By Hillel Aron
By Joseph Tsidulko
By Patrick Range McDonald
By David Futch
By Hillel Aron
By Dennis Romero
By Jill Stewart
By Dennis Romero
“First of all, I think the police culture is the most undiscussed issue in law enforcement today in the United States. In my opinion, it’s all about the culture.”
All right, now we’re finally getting down to business. So what exactly is it all about?
“It’s called public trust,” he says, “the essence of strong policing is strong public trust. It’s a question of leading-from-the-heart. The biggest secret in America today is that most cops do lead from the heart. LAPD, Sheriffs Department — that’s true of all police agencies.”
Yes, yes, I love this whole leading from the heart thing. It really speaks to my sensibilities, but are you sure it’s true? My friend Tharell, a 26-year-old black born-again Christian in Watts, says deputies keep leading him from the heart to a curb seat when he goes out to buy diapers for his kids. True, he looks a little thuggish, it’s the clothes again ... but have you seen what the people who work at Parker Center are wearing? There oughta be a law!
“I think I’ve been very effective in getting the politicians to see a new model of how to coordinate things with the intervention, recovery and enforcement elements,” Baca says. “Education, recovery, enforcement — we’ve finally crystallized our planning process.”
Zzzzzzzz ... zzzzzzzz ... oh, sorry. I must have dozed off for a second. But it sounds great. Yeah. Umm, what were you saying? Something about bringing education, recovery and service tools to people who are meandering. That sounds expensive. Are you sure politicians know how to organize resources effectively enough to make it happen? I’m thinking they don’t.
This cop-culture stuff is so multilayered it’s hard for a simple citizen like me to wrap his head around it. So many points of view. Sometimes there’s nothing left to do but invoke the Connie Rice factor. It’s unavoidable. She riffs out on this shit so hard your ears will start smoking.
Operating from the inner sanctum of a clusterfuck of law enforcers and adjudicators, she’s compassionate but has razor-sharp talons. After suing the cops for 20 years, Rice is now adopting a different tactic, operating inside Parker Center as a constructive critic. Bratton says she’s “inside the tent.”
“When you use aggressive policing in a containment-suppression mode with a war on drugs and a war on gangs,” she says, “you end up with a mass-incarceration strategy that creates extraordinary levels of alienation. It’s not even a question of trust, it’s what’s the level of antipathy and hostility.”
Rice always does her homework. She’s interviewed 365 cops, including FBI, L.A. Sheriffs and LAPD for one of those big reports she serves up to the politicians, which they then use for doorstops. In the course of her research, she asked a gang of young LAPD officers how you get into SWAT.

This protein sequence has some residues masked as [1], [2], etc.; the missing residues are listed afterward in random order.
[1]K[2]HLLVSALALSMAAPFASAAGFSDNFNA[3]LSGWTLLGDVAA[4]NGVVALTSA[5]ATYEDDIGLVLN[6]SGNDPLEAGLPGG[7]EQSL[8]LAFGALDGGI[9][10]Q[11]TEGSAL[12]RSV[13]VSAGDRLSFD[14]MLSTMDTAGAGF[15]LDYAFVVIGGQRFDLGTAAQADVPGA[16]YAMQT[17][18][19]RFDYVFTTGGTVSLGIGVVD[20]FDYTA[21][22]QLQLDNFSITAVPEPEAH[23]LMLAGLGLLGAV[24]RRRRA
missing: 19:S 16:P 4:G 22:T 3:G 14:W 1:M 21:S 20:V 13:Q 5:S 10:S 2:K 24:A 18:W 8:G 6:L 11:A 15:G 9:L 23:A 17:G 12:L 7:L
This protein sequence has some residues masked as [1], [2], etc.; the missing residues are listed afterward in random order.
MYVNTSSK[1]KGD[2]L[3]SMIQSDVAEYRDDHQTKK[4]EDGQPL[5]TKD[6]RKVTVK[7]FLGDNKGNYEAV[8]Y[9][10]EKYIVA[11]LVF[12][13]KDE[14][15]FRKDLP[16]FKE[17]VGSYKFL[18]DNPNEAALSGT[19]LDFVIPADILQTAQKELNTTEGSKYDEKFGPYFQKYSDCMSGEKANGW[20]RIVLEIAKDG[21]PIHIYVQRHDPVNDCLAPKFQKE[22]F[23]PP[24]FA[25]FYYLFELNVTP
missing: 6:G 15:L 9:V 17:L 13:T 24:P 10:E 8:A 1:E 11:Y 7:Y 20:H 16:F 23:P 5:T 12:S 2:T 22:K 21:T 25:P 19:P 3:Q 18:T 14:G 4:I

“Every last one of them said, ‘Oh, that’s easy. You get assigned to South Bureau or Hollenbeck, where you can do whatever you need to do. And hopefully you’ll get a righteous shoot, and you’ll be really aggressive, and SWAT will pick you up.’”
Ouch. That sounds like bad news for D-Black, Marky-D and Mauricio.
“The cops [on the street] are telling us we’re full of shit, and they’re right. We pay lip service to community policing that serves community problems and bonds with the community,” Rice says, “but then we run a police force that’s too small to do problem-solving.
“There’s never been a point in time in L.A. where we’ve had policing leadership like this. This is a once-in-a-lifetime chance. I’m not blaming the police. They’re doing what we’ve asked them to do. I’m blaming the politicians, because they don’t have the backbone and the will and the sense of urgency to actually position the approach to this problem on a solution footing. They’re not willing to put the resources in because these people don’t matter. L.A. is to violence what Bangladesh is to diarrhea. That’s how violent our hot spots are. Even though the crime rate citywide has gone down and keeps going down, it’s concentrated around the hot spots.”
So we’ve decided to leave it to law enforcement to wipe up the shit but forgot to give them a WIC voucher for toilet paper?
“The right people are dying. That’s the politics of it. That is the body politic,” she says. “That’s us. Our politicians are only looking at a headline and a poll, and so they’re not going to solve anything. We’ve got another 10 years of work to do, but I thought we’d never get to the point of saying that, ‘Okay, now we can start.’”